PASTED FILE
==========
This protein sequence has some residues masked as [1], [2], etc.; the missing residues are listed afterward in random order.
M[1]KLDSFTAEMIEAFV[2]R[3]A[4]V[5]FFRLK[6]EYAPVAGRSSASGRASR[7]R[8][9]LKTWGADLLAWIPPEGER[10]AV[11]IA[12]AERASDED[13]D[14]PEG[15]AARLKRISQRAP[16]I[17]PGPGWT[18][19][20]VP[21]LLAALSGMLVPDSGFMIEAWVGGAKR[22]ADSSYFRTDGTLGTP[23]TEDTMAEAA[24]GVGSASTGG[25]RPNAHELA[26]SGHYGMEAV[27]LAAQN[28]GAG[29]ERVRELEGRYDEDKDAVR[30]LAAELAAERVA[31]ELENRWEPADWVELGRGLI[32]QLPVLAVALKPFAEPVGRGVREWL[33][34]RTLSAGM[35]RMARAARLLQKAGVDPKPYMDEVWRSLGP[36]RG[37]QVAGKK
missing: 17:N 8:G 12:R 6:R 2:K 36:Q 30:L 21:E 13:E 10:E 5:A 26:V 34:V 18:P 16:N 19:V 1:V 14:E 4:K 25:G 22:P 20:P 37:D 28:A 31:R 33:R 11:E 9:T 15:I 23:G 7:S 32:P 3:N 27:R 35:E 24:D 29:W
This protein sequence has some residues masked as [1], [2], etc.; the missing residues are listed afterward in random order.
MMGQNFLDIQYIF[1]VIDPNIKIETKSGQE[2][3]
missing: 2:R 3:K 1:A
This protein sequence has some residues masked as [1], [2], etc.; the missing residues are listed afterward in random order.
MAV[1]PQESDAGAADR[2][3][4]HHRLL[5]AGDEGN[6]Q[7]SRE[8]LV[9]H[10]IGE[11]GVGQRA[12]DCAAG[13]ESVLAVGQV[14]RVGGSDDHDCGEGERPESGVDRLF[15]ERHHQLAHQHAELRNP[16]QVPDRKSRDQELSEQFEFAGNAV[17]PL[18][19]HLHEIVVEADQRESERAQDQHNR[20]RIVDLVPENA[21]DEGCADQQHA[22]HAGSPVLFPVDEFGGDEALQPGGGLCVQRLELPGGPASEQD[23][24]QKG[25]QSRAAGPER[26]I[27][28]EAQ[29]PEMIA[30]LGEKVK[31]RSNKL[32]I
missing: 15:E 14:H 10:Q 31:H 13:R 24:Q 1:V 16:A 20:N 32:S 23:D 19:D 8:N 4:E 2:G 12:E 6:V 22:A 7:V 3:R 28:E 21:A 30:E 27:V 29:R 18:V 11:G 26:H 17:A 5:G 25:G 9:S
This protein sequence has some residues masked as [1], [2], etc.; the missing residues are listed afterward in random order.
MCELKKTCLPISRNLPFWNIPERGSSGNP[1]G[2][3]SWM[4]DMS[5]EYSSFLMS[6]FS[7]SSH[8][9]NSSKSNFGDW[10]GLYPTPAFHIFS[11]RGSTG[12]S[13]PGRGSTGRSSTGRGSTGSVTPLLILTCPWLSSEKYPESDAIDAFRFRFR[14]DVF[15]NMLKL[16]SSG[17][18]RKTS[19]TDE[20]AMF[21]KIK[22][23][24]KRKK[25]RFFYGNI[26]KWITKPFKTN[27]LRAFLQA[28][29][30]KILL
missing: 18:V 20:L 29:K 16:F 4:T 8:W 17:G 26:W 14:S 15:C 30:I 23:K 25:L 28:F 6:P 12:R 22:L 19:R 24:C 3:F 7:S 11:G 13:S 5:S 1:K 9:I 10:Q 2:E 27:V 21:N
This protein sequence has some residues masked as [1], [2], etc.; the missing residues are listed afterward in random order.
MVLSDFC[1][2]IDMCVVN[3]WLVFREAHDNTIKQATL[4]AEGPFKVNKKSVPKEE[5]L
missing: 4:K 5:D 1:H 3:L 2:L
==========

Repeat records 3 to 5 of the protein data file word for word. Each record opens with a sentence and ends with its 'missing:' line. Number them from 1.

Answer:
This protein sequence has some residues masked as [1], [2], etc.; the missing residues are listed afterward in random order.
MAV[1]PQESDAGAADR[2][3][4]HHRLL[5]AGDEGN[6]Q[7]SRE[8]LV[9]H[10]IGE[11]GVGQRA[12]DCAAG[13]ESVLAVGQV[14]RVGGSDDHDCGEGERPESGVDRLF[15]ERHHQLAHQHAELRNP[16]QVPDRKSRDQELSEQFEFAGNAV[17]PL[18][19]HLHEIVVEADQRESERAQDQHNR[20]RIVDLVPENA[21]DEGCADQQHA[22]HAGSPVLFPVDEFGGDEALQPGGGLCVQRLELPGGPASEQD[23][24]QKG[25]QSRAAGPER[26]I[27][28]EAQ[29]PEMIA[30]LGEKVK[31]RSNKL[32]I
missing: 15:E 14:H 10:Q 31:H 13:R 24:Q 1:V 16:A 20:N 32:S 23:D 19:D 8:N 4:E 2:G 12:E 6:V 22:A 7:V 3:R 28:E 21:A 30:E 27:V 29:R 18:V 11:G 26:H 17:A 5:G 25:G 9:S
This protein sequence has some residues masked as [1], [2], etc.; the missing residues are listed afterward in random order.
MCELKKTCLPISRNLPFWNIPERGSSGNP[1]G[2][3]SWM[4]DMS[5]EYSSFLMS[6]FS[7]SSH[8][9]NSSKSNFGDW[10]GLYPTPAFHIFS[11]RGSTG[12]S[13]PGRGSTGRSSTGRGSTGSVTPLLILTCPWLSSEKYPESDAIDAFRFRFR[14]DVF[15]NMLKL[16]SSG[17][18]RKTS[19]TDE[20]AMF[21]KIK[22][23][24]KRKK[25]RFFYGNI[26]KWITKPFKTN[27]LRAFLQA[28][29][30]KILL
missing: 18:V 20:L 29:K 16:F 4:T 8:W 17:G 26:W 14:S 15:C 30:I 23:K 25:L 28:F 6:P 12:R 22:L 19:R 24:C 3:F 7:S 11:G 13:S 5:S 1:K 9:I 10:Q 2:E 27:V 21:N
This protein sequence has some residues masked as [1], [2], etc.; the missing residues are listed afterward in random order.
MVLSDFC[1][2]IDMCVVN[3]WLVFREAHDNTIKQATL[4]AEGPFKVNKKSVPKEE[5]L
missing: 4:K 5:D 1:H 3:L 2:L